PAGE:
It is a teen-leaning drama, though at times it feels that it is aiming at a much younger audience. It follows a runaway drag queen and a stowaway child on a road trip across America, and it is a thrilling combination, shot with such dedication to soft focus and complimentary lighting you’d forgiven for attempting to wipe the screen. RuPaul is Ruby Red, a tough, old-time New York club queen who has saved up $100,000 – Drag Race viewers may find it challenging to watch RuPaul saying “$100,000” with a straight face – to give up the night job and set up his drag club. But his David Gandy-Esque boyfriend, so model-handsome that he must be evil has other ideas and makes away with the cash, leaving Ruby Red to try to scrape some of it back on a last-minute drag tour of smalltown of USA.
There is a tacky Kill Bill twist to the criminal subplot and the inspired casting of Wayne’s World’s Tia Carrere as a villain plastic surgeon and master villain. But the main event is an honest attempt not so much to pull on your heartstrings as tear them into submission. Ruby Red’s neighbor is a 10-year-old girl named AJ, an unbearably cute slutter brat who dresses like off-duty Cara Delevingne and is left to protect herself on the mean streets of New York because her inattentive mother is an addict and sex worker. Eventually, after some bratty minor robberies and a couple of tantrums (“You’re like a Chucky doll, but not as nice”), AJ ends up accompanying Ruby Red from New York to Texas in a battered old camper van. Along the way, they teach each other valuable life lessons about love and self-acceptance.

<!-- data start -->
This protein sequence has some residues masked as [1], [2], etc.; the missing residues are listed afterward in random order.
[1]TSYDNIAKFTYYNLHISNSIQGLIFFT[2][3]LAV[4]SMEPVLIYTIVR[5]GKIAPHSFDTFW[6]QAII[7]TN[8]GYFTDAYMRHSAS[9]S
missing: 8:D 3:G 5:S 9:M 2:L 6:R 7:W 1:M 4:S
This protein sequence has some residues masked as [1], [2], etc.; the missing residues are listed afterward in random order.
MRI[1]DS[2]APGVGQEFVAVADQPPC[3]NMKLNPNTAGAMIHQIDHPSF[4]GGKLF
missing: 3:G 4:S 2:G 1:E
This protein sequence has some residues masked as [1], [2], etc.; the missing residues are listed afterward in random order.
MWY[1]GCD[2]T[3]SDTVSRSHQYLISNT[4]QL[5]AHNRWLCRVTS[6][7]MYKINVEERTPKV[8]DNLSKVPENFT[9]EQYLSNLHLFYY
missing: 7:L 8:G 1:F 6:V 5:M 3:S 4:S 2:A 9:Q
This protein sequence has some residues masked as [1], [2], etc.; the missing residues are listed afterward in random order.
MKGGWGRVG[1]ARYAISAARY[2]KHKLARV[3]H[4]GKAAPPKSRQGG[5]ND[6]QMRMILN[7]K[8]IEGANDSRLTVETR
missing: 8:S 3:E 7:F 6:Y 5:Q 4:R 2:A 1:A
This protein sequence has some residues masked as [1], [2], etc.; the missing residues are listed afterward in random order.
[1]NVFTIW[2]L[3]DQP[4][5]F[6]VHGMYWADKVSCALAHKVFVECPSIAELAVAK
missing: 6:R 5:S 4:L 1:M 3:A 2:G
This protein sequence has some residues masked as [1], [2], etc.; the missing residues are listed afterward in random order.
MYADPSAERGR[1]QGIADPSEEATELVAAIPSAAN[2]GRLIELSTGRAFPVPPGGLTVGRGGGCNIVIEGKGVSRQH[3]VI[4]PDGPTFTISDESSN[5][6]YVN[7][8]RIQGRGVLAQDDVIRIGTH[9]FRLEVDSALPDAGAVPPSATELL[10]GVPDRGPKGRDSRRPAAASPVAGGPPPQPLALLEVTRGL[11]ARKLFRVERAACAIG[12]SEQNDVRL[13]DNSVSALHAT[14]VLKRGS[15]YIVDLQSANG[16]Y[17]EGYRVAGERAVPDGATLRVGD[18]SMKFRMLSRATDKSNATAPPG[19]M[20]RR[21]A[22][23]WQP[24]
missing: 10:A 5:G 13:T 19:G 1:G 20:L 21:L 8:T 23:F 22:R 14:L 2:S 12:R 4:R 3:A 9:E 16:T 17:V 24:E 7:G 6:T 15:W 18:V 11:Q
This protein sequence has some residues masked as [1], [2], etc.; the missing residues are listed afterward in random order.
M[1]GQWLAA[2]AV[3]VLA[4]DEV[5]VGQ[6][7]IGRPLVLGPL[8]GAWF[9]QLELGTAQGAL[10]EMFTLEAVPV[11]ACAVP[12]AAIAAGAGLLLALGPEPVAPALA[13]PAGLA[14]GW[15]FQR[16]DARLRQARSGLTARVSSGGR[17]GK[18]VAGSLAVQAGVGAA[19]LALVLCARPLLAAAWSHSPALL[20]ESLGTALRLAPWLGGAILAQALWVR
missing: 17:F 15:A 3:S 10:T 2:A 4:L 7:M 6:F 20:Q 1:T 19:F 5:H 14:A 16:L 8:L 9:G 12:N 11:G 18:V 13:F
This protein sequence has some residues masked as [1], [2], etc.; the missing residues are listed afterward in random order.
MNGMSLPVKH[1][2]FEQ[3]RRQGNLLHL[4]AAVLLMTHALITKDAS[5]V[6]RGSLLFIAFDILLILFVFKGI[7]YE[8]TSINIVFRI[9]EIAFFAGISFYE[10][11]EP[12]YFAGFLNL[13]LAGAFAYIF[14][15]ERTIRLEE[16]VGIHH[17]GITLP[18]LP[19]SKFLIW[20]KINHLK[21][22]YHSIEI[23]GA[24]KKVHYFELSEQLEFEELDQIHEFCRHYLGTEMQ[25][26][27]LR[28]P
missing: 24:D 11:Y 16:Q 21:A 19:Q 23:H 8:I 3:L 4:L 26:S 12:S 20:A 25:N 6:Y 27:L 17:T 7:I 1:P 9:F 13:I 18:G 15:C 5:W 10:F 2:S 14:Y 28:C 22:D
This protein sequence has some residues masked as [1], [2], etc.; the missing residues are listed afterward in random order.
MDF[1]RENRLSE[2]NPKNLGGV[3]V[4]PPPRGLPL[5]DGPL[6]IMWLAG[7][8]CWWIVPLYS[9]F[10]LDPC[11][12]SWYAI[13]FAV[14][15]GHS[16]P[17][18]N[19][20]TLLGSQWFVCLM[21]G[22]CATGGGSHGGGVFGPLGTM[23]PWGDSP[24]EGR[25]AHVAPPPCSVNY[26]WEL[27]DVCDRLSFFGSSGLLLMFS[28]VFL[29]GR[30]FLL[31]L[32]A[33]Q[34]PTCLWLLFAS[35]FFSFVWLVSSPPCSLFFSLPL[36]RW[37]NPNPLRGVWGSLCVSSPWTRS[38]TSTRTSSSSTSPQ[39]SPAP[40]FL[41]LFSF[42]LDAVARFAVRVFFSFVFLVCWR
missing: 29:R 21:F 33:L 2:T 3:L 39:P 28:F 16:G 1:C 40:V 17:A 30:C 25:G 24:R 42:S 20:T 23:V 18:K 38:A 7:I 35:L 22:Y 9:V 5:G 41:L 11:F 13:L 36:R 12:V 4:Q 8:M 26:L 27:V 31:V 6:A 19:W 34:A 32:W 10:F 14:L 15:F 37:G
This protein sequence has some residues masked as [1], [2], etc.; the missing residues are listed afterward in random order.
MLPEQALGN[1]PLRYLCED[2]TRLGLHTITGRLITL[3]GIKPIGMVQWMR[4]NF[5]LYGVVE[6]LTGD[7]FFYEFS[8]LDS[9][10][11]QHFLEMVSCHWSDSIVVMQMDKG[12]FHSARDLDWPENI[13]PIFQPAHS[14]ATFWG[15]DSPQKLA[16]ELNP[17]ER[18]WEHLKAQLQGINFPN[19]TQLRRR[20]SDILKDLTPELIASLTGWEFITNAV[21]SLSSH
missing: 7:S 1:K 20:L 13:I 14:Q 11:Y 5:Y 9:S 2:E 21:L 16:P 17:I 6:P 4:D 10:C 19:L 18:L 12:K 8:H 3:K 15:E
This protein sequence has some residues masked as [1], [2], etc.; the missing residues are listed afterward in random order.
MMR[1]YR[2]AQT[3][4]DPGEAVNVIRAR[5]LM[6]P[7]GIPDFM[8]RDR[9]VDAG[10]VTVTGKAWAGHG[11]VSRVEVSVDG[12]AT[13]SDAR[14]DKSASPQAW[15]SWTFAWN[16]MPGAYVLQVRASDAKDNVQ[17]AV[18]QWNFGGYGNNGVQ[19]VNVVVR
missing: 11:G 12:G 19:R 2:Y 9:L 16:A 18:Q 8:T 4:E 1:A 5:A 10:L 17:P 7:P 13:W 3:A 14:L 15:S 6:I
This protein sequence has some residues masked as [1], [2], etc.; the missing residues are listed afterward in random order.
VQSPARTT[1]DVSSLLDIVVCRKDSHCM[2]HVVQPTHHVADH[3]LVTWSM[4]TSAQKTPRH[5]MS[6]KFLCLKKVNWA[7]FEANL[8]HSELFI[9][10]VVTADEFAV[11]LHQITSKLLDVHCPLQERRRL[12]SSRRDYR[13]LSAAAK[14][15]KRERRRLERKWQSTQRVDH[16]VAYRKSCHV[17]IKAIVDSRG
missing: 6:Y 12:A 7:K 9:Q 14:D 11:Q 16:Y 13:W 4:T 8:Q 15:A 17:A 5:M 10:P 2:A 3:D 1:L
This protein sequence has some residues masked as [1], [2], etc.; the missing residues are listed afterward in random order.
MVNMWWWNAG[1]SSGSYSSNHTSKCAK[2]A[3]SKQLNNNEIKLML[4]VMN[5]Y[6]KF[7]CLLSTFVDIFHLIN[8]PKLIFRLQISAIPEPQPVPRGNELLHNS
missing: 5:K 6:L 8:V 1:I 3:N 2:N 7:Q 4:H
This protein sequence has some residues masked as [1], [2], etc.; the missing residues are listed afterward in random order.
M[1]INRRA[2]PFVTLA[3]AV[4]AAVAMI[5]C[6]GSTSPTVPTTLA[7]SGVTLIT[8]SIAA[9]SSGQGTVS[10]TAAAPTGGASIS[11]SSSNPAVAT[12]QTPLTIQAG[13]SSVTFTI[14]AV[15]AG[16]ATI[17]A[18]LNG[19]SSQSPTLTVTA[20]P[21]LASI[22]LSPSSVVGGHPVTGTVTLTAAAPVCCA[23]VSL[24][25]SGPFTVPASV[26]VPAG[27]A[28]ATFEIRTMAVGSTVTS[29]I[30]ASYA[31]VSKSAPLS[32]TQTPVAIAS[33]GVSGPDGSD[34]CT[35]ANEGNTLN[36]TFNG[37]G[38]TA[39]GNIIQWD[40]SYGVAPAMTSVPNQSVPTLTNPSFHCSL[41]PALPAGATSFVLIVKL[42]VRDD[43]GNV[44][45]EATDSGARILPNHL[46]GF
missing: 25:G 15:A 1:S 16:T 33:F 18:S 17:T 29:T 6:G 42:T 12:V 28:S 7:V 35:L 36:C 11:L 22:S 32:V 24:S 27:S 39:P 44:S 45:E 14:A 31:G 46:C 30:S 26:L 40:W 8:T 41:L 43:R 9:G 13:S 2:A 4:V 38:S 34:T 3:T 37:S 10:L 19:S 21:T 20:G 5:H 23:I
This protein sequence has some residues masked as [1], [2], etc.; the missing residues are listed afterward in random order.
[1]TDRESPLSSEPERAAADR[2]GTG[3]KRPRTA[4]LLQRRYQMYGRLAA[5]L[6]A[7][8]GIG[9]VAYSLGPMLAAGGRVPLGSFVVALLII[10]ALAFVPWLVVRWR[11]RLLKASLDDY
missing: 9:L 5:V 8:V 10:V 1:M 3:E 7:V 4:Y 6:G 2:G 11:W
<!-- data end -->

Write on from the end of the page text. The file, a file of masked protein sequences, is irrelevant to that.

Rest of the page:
It sits between two worlds, sometimes uneasily, and it is unclear to whom it is aiming. Is it for kids, for teenagers, or for adults who never knew what they needed from TV was to see RuPaul riding a donkey? Fans of RuPaul’s considerable television empire will have fun spotting Drag Race alumni, 22 of whom appear dotted around the various cities Ruby Red and AJ visit. There is plenty of fodder for lovers of erotic humor, too, particularly from Michael Leon Woolley as Ruby Red’s flatmate and best friend, Louis. When Ruby Red embraces the love of listening to Oprah, who taught him to dream, Louis snaps back: “But I taught you how to put a condom on in the dark. Now which one’s more important?”